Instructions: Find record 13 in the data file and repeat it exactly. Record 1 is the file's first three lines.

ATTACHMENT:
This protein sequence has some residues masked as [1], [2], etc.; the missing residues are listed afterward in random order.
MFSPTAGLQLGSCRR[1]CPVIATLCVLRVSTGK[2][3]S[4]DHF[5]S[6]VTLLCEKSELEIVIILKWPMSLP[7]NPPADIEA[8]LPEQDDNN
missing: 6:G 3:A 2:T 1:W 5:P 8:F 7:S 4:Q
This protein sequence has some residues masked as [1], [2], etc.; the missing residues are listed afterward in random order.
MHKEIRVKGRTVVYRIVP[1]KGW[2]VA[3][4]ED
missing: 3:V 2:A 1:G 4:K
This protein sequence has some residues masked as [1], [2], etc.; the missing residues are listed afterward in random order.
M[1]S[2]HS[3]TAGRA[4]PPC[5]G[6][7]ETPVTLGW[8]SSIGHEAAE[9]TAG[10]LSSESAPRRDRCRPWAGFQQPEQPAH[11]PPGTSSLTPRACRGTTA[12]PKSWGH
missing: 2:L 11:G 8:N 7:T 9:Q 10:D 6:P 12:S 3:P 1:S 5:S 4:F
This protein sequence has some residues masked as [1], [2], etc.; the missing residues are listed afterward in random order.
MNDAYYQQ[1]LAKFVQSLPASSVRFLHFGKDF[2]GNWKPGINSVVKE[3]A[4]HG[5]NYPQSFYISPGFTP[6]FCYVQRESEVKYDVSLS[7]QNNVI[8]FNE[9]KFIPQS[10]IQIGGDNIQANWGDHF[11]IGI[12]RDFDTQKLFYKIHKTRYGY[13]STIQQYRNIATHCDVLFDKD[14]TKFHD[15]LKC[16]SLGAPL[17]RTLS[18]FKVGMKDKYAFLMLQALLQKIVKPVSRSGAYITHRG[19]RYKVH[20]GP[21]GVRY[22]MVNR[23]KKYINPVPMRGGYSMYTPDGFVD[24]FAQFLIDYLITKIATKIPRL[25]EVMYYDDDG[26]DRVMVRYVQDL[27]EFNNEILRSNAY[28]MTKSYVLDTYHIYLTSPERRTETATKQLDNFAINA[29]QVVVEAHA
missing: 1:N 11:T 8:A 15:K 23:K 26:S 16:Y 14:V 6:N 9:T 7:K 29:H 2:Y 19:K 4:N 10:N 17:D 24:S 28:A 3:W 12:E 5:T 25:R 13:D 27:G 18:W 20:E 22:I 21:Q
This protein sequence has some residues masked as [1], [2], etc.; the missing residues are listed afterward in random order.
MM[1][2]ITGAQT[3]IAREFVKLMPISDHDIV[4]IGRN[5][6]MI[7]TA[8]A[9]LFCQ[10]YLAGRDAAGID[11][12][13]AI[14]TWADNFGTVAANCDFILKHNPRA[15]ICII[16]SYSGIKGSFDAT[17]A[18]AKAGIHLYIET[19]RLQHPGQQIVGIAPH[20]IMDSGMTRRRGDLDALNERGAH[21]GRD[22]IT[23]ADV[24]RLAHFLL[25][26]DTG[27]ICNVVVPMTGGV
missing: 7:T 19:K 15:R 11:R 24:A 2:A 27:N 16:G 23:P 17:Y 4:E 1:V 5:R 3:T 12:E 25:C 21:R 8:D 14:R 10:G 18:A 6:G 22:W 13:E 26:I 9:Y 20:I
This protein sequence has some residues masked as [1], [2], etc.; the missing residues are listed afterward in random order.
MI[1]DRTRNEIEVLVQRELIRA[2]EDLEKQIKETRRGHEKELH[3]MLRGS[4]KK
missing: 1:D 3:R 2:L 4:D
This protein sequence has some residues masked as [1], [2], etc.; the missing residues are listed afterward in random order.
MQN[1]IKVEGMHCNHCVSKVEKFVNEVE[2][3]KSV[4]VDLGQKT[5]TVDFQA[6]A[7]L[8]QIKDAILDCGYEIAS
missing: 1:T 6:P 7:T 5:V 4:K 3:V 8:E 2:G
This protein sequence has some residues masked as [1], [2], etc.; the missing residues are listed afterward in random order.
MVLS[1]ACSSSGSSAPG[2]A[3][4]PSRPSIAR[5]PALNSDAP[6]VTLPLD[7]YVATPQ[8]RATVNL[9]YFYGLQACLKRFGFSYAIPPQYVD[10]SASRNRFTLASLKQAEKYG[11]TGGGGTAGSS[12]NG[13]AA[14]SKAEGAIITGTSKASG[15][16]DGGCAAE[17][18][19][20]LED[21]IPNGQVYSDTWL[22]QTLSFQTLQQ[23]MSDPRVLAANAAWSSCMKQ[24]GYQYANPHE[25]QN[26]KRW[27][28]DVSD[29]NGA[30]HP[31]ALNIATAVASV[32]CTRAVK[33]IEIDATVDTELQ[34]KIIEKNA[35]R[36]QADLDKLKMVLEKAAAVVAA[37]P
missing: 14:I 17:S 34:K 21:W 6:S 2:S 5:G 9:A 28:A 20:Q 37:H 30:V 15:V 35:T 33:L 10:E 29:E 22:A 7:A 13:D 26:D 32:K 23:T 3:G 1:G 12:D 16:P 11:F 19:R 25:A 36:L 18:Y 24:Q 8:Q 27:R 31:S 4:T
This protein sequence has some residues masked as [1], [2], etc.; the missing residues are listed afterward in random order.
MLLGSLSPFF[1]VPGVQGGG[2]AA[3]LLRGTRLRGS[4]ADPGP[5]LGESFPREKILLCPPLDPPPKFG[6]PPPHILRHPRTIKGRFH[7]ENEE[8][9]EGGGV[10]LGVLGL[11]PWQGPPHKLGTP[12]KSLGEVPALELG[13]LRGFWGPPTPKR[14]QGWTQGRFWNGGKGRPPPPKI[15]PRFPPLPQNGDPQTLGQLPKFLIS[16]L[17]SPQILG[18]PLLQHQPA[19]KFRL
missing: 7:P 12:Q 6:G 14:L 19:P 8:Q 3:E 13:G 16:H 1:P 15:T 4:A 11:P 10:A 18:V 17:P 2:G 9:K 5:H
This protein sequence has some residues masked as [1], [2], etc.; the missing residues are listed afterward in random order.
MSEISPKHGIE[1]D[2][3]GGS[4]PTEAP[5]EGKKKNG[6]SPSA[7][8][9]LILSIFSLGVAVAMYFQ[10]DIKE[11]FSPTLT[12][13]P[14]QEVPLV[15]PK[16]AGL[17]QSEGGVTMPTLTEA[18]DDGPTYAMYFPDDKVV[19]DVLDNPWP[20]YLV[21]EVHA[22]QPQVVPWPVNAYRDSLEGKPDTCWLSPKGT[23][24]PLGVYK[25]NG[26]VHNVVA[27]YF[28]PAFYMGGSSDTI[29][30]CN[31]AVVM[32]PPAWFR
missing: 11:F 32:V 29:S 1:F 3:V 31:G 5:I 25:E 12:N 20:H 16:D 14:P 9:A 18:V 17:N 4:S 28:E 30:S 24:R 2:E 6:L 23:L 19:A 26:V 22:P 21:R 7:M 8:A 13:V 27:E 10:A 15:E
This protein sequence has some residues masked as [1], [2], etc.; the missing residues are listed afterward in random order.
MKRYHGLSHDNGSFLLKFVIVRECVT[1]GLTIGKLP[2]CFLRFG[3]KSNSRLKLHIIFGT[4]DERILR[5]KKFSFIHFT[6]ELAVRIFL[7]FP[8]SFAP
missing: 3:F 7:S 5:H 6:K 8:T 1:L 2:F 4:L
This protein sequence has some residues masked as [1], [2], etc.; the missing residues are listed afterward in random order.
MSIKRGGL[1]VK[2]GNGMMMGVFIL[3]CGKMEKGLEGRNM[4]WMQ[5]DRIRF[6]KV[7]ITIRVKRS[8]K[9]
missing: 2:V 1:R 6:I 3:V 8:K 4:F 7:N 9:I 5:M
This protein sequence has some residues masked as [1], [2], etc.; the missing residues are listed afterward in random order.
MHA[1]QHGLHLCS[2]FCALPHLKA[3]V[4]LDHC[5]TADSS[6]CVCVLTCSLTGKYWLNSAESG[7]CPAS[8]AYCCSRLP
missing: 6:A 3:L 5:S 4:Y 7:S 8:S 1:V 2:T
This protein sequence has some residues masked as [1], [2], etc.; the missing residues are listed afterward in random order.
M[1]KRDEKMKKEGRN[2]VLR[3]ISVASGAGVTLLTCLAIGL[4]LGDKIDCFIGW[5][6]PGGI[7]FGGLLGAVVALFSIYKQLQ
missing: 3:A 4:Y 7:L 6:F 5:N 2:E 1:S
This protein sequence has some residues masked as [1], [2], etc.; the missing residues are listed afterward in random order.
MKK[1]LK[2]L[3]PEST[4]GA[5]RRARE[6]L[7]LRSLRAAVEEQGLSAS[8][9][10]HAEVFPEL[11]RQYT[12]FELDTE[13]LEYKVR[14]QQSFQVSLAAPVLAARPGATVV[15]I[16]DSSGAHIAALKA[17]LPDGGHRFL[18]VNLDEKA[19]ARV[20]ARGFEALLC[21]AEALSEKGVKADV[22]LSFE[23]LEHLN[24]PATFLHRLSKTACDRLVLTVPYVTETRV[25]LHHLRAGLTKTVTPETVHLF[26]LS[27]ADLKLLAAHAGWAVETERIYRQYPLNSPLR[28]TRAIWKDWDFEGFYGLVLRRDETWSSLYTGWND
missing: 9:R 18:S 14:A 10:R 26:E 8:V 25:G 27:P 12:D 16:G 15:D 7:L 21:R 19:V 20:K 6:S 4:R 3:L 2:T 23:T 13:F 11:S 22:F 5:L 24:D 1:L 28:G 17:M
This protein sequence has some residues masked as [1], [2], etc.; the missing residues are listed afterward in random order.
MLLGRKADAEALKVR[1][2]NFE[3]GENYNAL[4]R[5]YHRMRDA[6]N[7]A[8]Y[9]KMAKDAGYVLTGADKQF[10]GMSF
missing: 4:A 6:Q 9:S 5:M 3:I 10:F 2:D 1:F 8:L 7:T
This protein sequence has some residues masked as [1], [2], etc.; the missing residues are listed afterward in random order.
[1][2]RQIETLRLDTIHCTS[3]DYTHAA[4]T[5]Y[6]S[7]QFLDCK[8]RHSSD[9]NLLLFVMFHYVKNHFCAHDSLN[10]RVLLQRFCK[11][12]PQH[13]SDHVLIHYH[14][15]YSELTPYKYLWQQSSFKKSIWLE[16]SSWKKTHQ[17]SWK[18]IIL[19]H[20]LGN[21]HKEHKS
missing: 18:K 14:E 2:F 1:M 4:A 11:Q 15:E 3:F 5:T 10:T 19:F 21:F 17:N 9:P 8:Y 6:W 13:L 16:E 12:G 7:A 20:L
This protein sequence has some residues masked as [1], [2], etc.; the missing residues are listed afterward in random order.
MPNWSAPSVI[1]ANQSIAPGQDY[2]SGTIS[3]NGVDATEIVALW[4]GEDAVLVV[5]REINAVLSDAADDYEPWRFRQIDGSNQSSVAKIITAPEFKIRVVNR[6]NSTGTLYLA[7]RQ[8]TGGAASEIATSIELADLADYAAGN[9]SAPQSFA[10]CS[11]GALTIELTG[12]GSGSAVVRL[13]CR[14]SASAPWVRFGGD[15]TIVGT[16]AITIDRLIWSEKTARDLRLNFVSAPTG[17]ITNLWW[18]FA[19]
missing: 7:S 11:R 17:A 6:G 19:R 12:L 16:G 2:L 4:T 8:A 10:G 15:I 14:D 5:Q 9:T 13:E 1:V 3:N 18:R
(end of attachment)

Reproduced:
This protein sequence has some residues masked as [1], [2], etc.; the missing residues are listed afterward in random order.
MHA[1]QHGLHLCS[2]FCALPHLKA[3]V[4]LDHC[5]TADSS[6]CVCVLTCSLTGKYWLNSAESG[7]CPAS[8]AYCCSRLP
missing: 6:A 3:L 5:S 4:Y 7:S 8:S 1:V 2:T